In search of categorical color scheme families: dark, same perceptual brightness

I frequently want to plot categorical data on a white background (eg a scatterplot, with various colors for each kind). My ideal color scheme would be

1. reasonably dark, as I am plotting on a white background,
2. have more or less the same perceived brightness
3. support at least 3–5 colors, 6–7 would be nice if possible, but more become confusing
4. bonus: have 2–3 non-overlapping palettes

Dark2 from ColorBrewer comes close, but the ochre gets lost on white and the two greens are easy to confuse.

I will explain (4) above: suppose in a paper I want to use one color palette for some categorical variable in all plots, and another for another palette for another categorical variable for all relevant plots. The two palettes would not show up in the same plot, but I want to avoid confusion.
families

I guess I could try a rotation around the white point in CIELUV or similar, since Colors.jl supports it, but I am hoping that someone has done this work and I could just use the results.

A naive experiment:

``````using Colors

"`n` colors with evenly distributed hues, luminance `l`"
function my_palette(n, l)
hues = range(0, 360; length = n + 1)[begin:(end-1)]
function _f(h)
c = MSC(h, l)
LCHuv(l, c, h)
end
_f.(hues)
end
``````

But `my_palette(5, 50)` gives

which has greenish colors that are again too close.

Maybe take a bunch of initial colors and maximize pairwise CIE \Delta E in some space? Colors.jl supports those calculations, but maybe maxing saturation out is not such a good idea.

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When in doubt, compute stuff.

``````const WHITE = convert(LCHuv, colorant"white")
const BLACK = convert(LCHuv, colorant"black")

function pairwise_ΔE(colors; black_correction = 1.0)
_lch = convert.(LCHuv, colors)
min_ΔE = Inf
function _update!(c1, c2, correction = 1.0)
min_ΔE = min(min_ΔE, colordiff(c1, c2))
end
for (i, c1) in enumerate(_lch)
_update!(WHITE, c1)
_update!(BLACK, c1, black_correction) # OK to get closer to black
for c2 in @view(_lch[(i+1):end])
_update!(c1, c2)
end
end
min_ΔE
end

random_colors(n) = [RGB(rand(), rand(), rand()) for _ in 1:5]

r = sort!([(p = random_colors(5); p => pairwise_ΔE(p)) for _ in 1:100000],
by = last, rev = true)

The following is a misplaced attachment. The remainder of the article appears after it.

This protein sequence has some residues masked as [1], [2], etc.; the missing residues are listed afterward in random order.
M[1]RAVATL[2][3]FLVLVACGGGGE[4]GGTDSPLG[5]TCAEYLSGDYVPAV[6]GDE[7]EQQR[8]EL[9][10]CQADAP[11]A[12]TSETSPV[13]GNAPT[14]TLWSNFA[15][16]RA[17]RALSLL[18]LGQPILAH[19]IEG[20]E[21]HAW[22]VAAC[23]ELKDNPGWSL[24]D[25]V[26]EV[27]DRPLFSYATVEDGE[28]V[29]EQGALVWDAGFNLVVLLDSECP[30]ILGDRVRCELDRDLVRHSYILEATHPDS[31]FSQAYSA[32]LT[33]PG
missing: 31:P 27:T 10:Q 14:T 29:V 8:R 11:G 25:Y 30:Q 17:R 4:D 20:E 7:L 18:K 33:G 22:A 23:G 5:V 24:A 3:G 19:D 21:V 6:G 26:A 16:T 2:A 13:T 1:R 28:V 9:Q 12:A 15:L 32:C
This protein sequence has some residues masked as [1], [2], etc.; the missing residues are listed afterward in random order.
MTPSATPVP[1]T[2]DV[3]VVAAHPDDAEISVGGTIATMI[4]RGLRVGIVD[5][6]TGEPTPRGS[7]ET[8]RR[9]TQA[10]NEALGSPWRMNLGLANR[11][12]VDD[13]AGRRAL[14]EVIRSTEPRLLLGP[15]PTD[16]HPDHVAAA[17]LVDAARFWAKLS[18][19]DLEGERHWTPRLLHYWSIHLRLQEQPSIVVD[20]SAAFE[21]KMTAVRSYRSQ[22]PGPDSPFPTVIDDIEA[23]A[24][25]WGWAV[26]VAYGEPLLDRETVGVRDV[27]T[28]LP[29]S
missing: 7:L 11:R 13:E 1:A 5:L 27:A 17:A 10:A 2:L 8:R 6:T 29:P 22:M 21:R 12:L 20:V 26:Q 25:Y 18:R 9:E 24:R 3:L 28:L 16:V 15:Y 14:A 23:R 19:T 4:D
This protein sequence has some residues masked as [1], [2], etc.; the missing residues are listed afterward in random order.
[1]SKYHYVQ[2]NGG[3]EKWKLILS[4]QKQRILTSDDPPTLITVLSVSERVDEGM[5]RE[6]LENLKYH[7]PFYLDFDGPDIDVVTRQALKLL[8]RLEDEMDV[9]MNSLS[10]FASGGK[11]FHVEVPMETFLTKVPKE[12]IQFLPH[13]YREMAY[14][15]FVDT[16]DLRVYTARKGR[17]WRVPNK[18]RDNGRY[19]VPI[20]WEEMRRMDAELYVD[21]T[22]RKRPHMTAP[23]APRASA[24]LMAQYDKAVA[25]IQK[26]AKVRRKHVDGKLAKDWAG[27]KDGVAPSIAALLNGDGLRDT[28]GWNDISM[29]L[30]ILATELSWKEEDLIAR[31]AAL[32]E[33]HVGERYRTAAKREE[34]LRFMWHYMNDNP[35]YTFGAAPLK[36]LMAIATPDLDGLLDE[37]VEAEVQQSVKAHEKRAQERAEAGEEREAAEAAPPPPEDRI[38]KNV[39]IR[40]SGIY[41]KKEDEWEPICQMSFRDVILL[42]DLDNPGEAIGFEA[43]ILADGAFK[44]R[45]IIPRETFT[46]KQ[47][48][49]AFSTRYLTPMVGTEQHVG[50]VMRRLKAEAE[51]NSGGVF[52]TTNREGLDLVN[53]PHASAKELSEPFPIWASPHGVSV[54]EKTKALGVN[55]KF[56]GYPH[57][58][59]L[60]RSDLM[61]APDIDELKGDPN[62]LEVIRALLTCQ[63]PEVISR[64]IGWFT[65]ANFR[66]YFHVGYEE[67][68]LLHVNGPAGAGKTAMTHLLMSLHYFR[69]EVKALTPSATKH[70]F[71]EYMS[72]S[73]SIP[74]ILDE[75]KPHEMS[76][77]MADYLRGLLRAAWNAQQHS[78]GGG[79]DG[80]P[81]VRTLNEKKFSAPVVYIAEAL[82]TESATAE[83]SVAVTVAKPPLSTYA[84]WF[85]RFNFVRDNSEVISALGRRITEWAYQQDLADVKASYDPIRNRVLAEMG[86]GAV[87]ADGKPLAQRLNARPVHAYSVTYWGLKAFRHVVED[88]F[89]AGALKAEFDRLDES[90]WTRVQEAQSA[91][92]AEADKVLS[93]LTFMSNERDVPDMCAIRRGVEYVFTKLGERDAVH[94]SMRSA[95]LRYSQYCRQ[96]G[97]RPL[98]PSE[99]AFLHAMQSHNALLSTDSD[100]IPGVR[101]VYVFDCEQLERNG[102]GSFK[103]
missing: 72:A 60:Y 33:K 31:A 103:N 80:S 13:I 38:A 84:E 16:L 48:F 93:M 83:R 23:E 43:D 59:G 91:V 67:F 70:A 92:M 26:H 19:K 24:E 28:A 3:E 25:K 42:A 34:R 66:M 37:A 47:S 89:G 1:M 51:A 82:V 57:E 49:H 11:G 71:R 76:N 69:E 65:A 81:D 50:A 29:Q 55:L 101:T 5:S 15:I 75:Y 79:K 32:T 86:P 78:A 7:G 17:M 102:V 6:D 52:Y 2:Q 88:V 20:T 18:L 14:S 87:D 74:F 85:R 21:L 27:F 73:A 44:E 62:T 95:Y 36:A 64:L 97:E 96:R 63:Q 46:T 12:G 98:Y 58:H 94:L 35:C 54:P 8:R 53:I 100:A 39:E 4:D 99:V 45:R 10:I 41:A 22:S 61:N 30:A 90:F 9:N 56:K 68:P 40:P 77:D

permutedims(mapreduce(first, hcat, r[1:10]))
``````

I guess I could pick manually, some of them are not bad at all. But notice that the first one is like the first attempt, calculated from hues.

2 Likes

Take a look here for more color inspiration.

1 Like

Thanks, but those are not either too dark or not dark enough.

Second attempt, using the `DE_CMC()` metric (because it looks best to my eye), forcing a kind of dark yellow to be there (otherwise yellowish colors are pretty rare, why?), and results sorted by hue:

The first one looks kind of OK, so if anyone wants it, here are the values:

``````LCHuv{Float64}(100.0,0.0,0.0)
LCHuv{Float64}(0.0,0.0,0.0)
LCHuv{Float64}(51.863153619748246,93.77645820051907,23.238375666328537)
LCHuv{Float64}(70.5,84.0,70.5)
LCHuv{Float64}(43.99159466563735,61.591721169405666,131.19968337189033)
LCHuv{Float64}(49.53323427719795,62.386038925970134,250.83883848314323)
LCHuv{Float64}(37.2494937150584,131.4158387710182,270.28598024082146)
LCHuv{Float64}(29.91785388310216,25.124316742516655,310.2475589723785)
LCHuv{Float64}(10.898674004674053,21.026130868830556,335.6789198210797)
LCHuv{Float64}(52.5930045850733,129.7328214196894,352.8318079349615)
``````
Code
``````using Colors

function pairwise_ΔE(colors,
adjusted_constants = [WHITE => 0.5, BLACK => 2.0];
metric = DE_2000())
_lch = convert.(LCHuv, colors)
min_ΔE = Inf
function _update!(c1, c2, correction = 1.0)
min_ΔE = min(min_ΔE, colordiff(c1, c2; metric) * correction)
end
for (i, c1) in enumerate(_lch)
_update!(c, c1, correction)
end
for c2 in @view(_lch[(i+1):end])
_update!(c1, c2)
end
end
sort!(vcat(_lch, first.(adjusted_constants)), by = hue) => min_ΔE
end

pre_list = [LCHuv(100.0, 0.0, 0.0) => 0.7, # white plot background, want extra distance
LCHuv(0.0, 0.0, 0.0) => 1.2,   # black lines, no direct overlap, OK to be closer
LCHuv(70.5, 84, 70.5) => 1.0]  # want to include manually

random_colors(n) = [RGB(rand(), rand(), rand()) for _ in 1:n]

r = sort!([pairwise_ΔE(random_colors(7), pre_list; metric = DE_CMC()) for _ in 1:100000],
by = last, rev = true)
permutedims(mapreduce(first, hcat, r[1:10]))
``````
3 Likes

I’d say this is a feature, since yellow on white is a terrible look in my opinion.

1 Like

Depends on brightness/saturation I guess. I think that a darker yellow is as good as any other color.

I think the real reason is that what we call “yellow” is a rather narrow slice on the xy color diagram, compared to eg green and red. So it has a lower chance of showing up.

I’ve pursued distinct colors for this purpose several times. I especially appreciate you posting your work here because I have tritanopia. It’s genetic–my mother had it, most of my siblings and children also have it, and we’ve participated as test subjects in a published study. It manifests itself as inability to distinguish colors that differ in a small degree of yellow content. For example, I can’t distinguish blue and green when they get relatively close, such as in post #2. My wife has to put white-out on green board game pieces so that I can distinguish them from the blue pieces. I also have difficulty with brown vs. purple, orange vs. pink, and especially pale yellow on white. I’ve bookmarked your posts and will return to them the next time I need to generate distinct colors.